A History of the County of Wiltshire: Volume 4. Originally published by Victoria County History, London, 1959.
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Wiltshire has a number of natural physical features which have played an important part in determining the forms of sport pursued within it. The large expanse of downland, more than half the total area, is particularly suited for sports requiring much space and an unrestricted view. These were not only sports of the chase; many an 18th-century cricket match was played either upon the Marlborough Downs or on Salisbury Plain (see below, p. 377). Wiltshire, too, has been an exceptionally well-wooded county, and even in 1958 there are extensive areas of woodland providing good coverts for foxes and pheasants. Finally the many chalk rivers flowing through or round the downs furnish excellent fishing.
Besides providing first-rate ground for racing and coursing (see below, pp. 379, 382) the downs, especially Salisbury Plain, were much used for hawking. Sir Ralph Sadler, Falconer to Queen Elizabeth I, who held the manor of Everleigh, is presumed to have trained and flown falcons there. (fn. 1) In the 19th century organized hawking on the Plain was practised by the Old Hawking Club formed in 1864 with its headquarters at the Bustard Inn, Shrewton. The chief sport of the club was rook-hawking in March and April, but some members also brought peregrines for partridge-hawking or merlins for lark-hawking in August. (fn. 2) Co-operation from land-owners on the Plain was said to enable the club to establish itself so firmly that sport could be had every day, and after the removal of its headquarters to Lyndhurst (Hants) in 1914, the club continued to visit the Shrewton area for rook-hawking. (fn. 3)
Among the birds which Aubrey listed as abounding on Salisbury Plain in the 17th century were partridges and bustards. (fn. 4) Whether the Great Bustard was ever hunted on the Plain with greyhounds is not certain. (fn. 5) It was undoubtedly frequently shot. Daniel records the shooting of a bustard there in 1800 with a common fowling-piece and partridge-shot at 40 yards distance. (fn. 6) By this time, however, the bustard was becoming rare. (fn. 7) Partridges have remained plentiful in Wiltshire and there is good shooting in the well-cultivated districts in the north-west of the county. Although the slopes of the downs provide some shelter for young birds, the absence of hedgerows or other cover on the high ground makes driving difficult. Covert-shooting, broadly speaking, is confined to the well-wooded districts in the east, south, and west of the county.
Besides remarking upon the quantity of partridges and bustards on Salisbury Plain, Aubrey said that the Plain in his day abounded with hares and fallow deer. (fn. 8) The deer, if ever there, have disappeared, but hares, although their numbers have declined, have provided sportsmen with good coursing, hunting, and shooting. There have been several packs of harriers in the county; at the beginning of the century there were three, but there was none in 1957. (fn. 9) There is, however, one pack of beagles with kennels in the county at Chilmark Park. (fn. 10) Aubrey also writes of otters in the Wylye, (fn. 11) and Wiltshire has been said to have excellent facilities for otter hunting, (fn. 12) although in 1958 there is no pack of otter hounds.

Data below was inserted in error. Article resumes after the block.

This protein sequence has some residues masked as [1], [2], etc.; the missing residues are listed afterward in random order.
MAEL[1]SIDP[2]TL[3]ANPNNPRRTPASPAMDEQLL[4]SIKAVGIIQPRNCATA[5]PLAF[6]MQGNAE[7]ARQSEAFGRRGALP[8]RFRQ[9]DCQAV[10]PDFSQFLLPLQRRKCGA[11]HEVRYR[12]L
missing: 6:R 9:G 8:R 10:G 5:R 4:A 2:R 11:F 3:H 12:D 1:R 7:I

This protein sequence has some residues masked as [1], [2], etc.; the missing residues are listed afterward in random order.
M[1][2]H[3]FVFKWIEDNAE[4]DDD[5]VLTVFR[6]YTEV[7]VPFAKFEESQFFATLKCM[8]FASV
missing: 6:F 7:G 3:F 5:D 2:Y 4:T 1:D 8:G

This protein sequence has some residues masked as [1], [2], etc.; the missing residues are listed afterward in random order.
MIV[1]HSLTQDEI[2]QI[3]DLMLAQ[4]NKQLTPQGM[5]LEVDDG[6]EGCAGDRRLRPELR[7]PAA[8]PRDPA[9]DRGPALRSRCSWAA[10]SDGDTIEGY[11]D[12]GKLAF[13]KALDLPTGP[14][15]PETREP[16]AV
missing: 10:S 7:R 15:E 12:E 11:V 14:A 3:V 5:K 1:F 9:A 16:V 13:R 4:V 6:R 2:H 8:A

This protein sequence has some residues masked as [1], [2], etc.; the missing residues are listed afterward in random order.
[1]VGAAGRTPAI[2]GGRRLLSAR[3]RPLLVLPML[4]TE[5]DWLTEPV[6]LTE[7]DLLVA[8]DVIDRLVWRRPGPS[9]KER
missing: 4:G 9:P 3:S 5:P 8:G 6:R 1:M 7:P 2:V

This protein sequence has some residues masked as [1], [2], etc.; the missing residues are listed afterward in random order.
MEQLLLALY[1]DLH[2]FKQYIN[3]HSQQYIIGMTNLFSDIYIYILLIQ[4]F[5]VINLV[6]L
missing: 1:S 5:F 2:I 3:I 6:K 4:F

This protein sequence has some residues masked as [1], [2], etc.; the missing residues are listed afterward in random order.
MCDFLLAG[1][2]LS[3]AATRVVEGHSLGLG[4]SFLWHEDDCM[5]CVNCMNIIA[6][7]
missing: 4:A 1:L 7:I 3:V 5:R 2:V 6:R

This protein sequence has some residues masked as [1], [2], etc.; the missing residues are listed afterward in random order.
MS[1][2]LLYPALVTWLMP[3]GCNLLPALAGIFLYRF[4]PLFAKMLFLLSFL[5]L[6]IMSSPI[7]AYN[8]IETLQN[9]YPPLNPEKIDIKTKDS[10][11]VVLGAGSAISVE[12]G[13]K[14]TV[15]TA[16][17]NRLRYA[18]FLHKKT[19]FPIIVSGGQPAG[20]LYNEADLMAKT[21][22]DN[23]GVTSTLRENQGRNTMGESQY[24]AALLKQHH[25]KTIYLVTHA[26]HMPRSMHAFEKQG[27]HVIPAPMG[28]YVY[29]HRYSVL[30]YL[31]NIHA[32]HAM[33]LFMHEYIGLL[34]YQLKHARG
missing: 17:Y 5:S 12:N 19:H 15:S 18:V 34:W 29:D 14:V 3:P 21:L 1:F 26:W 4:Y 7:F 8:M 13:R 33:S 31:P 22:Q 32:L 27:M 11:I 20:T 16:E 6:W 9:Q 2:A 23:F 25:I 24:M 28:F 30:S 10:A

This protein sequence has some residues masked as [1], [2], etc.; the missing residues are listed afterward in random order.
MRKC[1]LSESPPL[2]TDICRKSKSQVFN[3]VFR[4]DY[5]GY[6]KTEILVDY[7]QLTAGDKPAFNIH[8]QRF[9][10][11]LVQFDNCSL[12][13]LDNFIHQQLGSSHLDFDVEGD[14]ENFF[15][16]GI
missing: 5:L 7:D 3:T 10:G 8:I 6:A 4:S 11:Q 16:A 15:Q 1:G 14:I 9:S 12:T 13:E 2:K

'. . . a place best pleased with that resort which spend away their time continually in sport.' (fn. 13)
This reputation she no doubt derived from her abundant uplands. No longer does she enjoy it; tank- and tractor-driver have robbed Wiltshiremen of their hereditary playground, the importance of which in any case changing fashions in sport would have lessened.
Wiltshire is unique among English counties in this respect: its three main rivers, the Thames, with its tributary the Kennet, in the north, the Bristol Avon and its tributaries in the west, and the Christchurch Avon and its tributaries in the south, flow respectively eastwards to the North Sea, westwards to the Irish Sea, and southwards to the English Channel. As these three river systems drain areas of land of very diverse geological formation, their characters, and the kinds of sport which they provide for the angler, are correspondingly varied. The Thames and all but the highest reaches of the Bristol Avon and its tributaries are mainly coarse-fishing rivers. But since three-fifths of the county consists of chalk downs, from and through which flow a number of streams, it is not surprising that the principal attraction of Wiltshire, from the point of view of the angler, is its trout fishing. In course of time, however, it may well be that, as a result of the enlightened policy of the Avon and Dorset River Board, the Christchurch Avon will also provide salmon fishing as far up as Salisbury. (fn. 14)
Of the Thames it is perhaps unnecessary to say more than that, while its source is in Gloucestershire, there is now seldom a continuous flow above Ashton Keynes where the river enters Wiltshire. From there, past Cricklade, to near Lechlade, it flows either just within the county or forms its northern boundary.